Mr. Herring also brings a claim of false arrest pursuant to 42 U.S.C. § 1983 against Detective Newell.*fn5 This claim alleges that the action of the individual defendants in charging him "with aggravated assault and resisting arrest for allegedly attacking the officers, charges that were withdrawn by the Commonwealth for lack of evidence, constituted arrest without probable cause, in violation of the laws of the Constitution of the United States, in particular the Fourth and Fourteenth Amendments thereof, and 42 U.S.C. § 1983." Compl. ¶ 39. The defendants argue that this count must also be dismissed.

Mr. Herring supports his allegation of false arrest by claiming that the police had charged him with crimes for which probable cause did not exist and which were subsequently withdrawn by the prosecution. The test for an arrest without probable cause is an objective one, based on the facts available to the officers at the moment of arrest. Barna v. City of Perth Amboy, 42 F.3d 809, 819 (3d Cir. 1994). The Third Circuit has held that probable cause need only exist as to any offense that could be charged under the circumstances for an arrest to be valid. Id.

Here, a review of the affidavit of probable cause for the criminal complaint indicates that Mr. Herring's property had been under surveillance. See Exh. A (attached to Complaint). There was a valid search warrant of which Mr. Herring and his brother Jamar were targets. The affidavit provides:

During the execution of the warrant, your affiant and other officers located approximately four ounces of cocaine, (field tested positive) some packaged individually for sale, along with a large amount of packaging material in the heater room area of the residence. . . Officers then announced their presence. Jermain Herring . . . then attempted to fight with officers and violently resisted arrest by punching and kicking officers. . . Jermain Herring . . . [was] finally secured and placed under arrest.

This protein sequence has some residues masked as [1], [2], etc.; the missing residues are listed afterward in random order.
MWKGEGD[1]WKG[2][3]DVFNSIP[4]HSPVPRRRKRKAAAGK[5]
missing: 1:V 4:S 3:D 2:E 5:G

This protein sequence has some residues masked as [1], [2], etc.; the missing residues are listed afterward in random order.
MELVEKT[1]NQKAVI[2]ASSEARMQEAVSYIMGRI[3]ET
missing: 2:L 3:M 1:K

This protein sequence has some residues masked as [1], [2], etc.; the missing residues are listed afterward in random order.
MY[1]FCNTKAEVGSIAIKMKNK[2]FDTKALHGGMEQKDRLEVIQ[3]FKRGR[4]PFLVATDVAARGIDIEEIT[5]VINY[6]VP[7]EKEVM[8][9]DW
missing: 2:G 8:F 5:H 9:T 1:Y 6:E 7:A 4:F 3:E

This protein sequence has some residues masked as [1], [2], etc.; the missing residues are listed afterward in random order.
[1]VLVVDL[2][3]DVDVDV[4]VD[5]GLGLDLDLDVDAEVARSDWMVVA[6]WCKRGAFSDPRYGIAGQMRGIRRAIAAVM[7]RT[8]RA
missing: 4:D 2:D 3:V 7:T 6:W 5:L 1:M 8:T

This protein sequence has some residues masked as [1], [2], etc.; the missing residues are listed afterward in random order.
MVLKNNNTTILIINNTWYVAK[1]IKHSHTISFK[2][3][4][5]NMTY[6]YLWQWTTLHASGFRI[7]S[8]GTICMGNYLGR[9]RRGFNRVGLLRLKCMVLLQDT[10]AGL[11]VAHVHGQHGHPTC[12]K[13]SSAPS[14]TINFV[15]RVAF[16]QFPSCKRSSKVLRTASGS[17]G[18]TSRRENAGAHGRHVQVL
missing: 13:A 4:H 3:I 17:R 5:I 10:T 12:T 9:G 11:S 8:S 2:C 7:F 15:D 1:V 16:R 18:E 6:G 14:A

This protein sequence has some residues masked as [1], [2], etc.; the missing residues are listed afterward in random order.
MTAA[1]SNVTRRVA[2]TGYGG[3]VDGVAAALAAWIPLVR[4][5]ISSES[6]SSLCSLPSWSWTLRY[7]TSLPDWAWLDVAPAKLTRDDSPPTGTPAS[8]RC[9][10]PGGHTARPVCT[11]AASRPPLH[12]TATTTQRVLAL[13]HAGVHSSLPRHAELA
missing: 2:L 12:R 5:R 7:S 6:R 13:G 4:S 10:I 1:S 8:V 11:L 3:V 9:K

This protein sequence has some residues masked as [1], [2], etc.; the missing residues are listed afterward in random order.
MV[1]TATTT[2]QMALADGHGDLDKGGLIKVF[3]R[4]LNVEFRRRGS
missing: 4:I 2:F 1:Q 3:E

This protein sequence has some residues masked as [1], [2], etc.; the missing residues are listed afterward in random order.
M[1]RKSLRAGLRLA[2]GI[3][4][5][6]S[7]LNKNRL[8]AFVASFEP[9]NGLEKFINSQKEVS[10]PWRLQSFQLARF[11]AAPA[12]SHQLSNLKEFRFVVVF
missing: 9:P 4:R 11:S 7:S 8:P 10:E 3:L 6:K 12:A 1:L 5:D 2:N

Id. If the "resisting arrest" allegation of which Mr. Herring complains were excised from the affidavit, probable cause would still exist for the charge of possession with intent to deliver a controlled substance. The undisputed facts demonstrate that the officers had a reasonable basis to believe that Mr. Herring had committed a crime at the moment of his arrest, and thus his arrest was valid. Barna, 42 F.3d at 819.

Furthermore, Mr. Herring cannot attack his criminal conviction by a civil action under 42 U.S.C. § 1983 without establishing that the conviction has been reversed on direct appeal, expunged by executive order, declared invalid by a state tribunal authorized to make such a determination or called into question by the issuance of a writ of habeas corpus. Heck v. Humphrey, 512 U.S. 477, 486-487 (1994). In Heck, the Supreme Court rejected § 1983 as a vehicle to challenge the lawfulness of a criminal judgment. A claim for damages bearing that relationship to a conviction or sentence that has not been so invalidated is not cognizable under § 1983. 512 U.S. at 486-487. The Court further instructed district courts, in determining whether a complaint states a claim under § 1983, to evaluate whether a favorable outcome would necessarily imply the invalidity of a criminal judgment. Id. at 487. Here, success in Mr. Herring's claim of false arrest against Defendant Newell would necessarily imply the invalidity of Mr. Herring's conviction and sentence in the state court. Mr. Herring cannot demonstrate that his state court conviction or his sentence has been invalidated. Id. Accordingly, I will enter judgment in favor of Detective Newell on Count II.

Mr. Herring's complaint also includes a state law claim for intentional infliction of emotional distress. Compl. ¶¶ 54-56. In order to establish such a claim, a plaintiff must show that the conduct of the defendant was outrageous and that it caused the plaintiff severe emotional distress. Kazatsky v. King David Memorial Park, 527 A.2d 988, 991 (Pa. 1987) (citing Restatement (Second) of Torts, § 46(1)).*fn6 The Pennsylvania Supreme Court noted that the burden of proof of a plaintiff claiming intentional infliction of emotional distress requires that an injury be established by expert medical confirmation that the plaintiff actually suffered the claimed distress. Kazatsky, 527 A.2d at 995. The court stated, "we therefore conclude that if § 46 of the Restatement is to be accepted in this Commonwealth, at the very least, existence of the alleged emotional distress must be supported by competent medical evidence." Id.